disclaimer or something

A mummy-hand holding, (former) biker gang affiliating, hippie influenced semi crunchy granola mom's ramblings and reminisings on an off-kilter life

Tuesday, May 21, 2013

The Ghost in the Classroom

I struggled this year as a teacher. Hired mid-year and sharing a position, I faced many challenges. In fact, the year itself was a challenge. My son was not adjusting to daycare and was self mutilating. He got diagnosed with a speech disorder. I moved. My work supervisor was involuntarily transferred and I ended up without an official supervisor. I didn't know anything about the school and had to learn and stumble as each day progressed. I ended up loathing my job. With no support, no network, and procedures and culture against my philosophy of education, I was left downtrodden. I felt the school did not support what students needed, leaving them to be lazy and crazy in the classroom. Add in pregnancy hormones and whoa. What a year.

Any time I had a question, concern, or need I had no clue who to contact. I would hear names and see faces and yet never knew who was who and no one wanted to help me. I was never formally observed. Often, office memos would skip me until the last second; once we had a lock-down drill and no one told me it was a drill. No one checked my classroom. It was like I did not exist. And as the classroom swelled with noise and every bit of cohesiveness crumbled, I felt invisible. Like a ghost in my own classroom.

I ended up with mild depression every day, dreading work. I even began the resignation process but realized it meant more harm than just sticking through it. I counted down the days until the end, days that never seemed to come.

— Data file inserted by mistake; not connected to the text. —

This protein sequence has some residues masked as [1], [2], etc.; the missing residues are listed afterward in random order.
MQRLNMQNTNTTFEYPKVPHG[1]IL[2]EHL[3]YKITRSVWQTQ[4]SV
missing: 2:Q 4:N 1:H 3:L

And here I am, with three days left. It feels bittersweet. Once again, I will look into a silent, dark, empty room, a place I spent too many hours in, and say goodbye, closing a chapter of my life. See, teaching isn't just a career but a lifestyle. I will remember the classroom but it won't remember me. Someone else will fill it, and likely stay many years. The students will forget the teacher they had part time, part year, even if I won't forget them. The staff has already forgotten me, and no one in charge seemed to know I existed. As I lock the door and turn in the keys, I will in a sense, disappear forever, just a ghost in the classroom, and only I know I exist.

Tuesday, May 14, 2013

Grandma's Story

I wrote in a recent post, http://disorderlywanderlustblog.blogspot.com/2013/05/flowers-for-florence.html about one of my grandmothers. I gave her a list of genealogy questions about her life about a year ago, because I realized I knew nothing about her.

Sure, when I was young she lived an hour away during winter and I'd go spend the night sometimes, and I remember eating pomegranate jam, squishing unripe olives and kumquats to watch them burst, hiding in her avocado grove, scaling her chain link fence like a ninja, and hating her loud clock that tick-tocked all the time and often served as the only sound in the house.

Every summer we'd drive out of state to her summer home, a log cabin my grandpa built, on a few acres along a bend in the river with a gorgeous view.

Grandma and her brother in their teens, circa
about 1940
However, I don't remember much about my grandma, so I decided to ask her some questions while she is still of this earth. I mean, I can't fathom knowing so little of my grandma. I know she loves  and I mean loves yard sales, burritos, and donuts. She hates to cook and outright won't do it. She was adopted and went to college and worked as a real estate broker. She grew up during the depression. She likes country music, dogs, and inexpensive wine. She was married twice and I know her birthdate and names of family members. And that is it.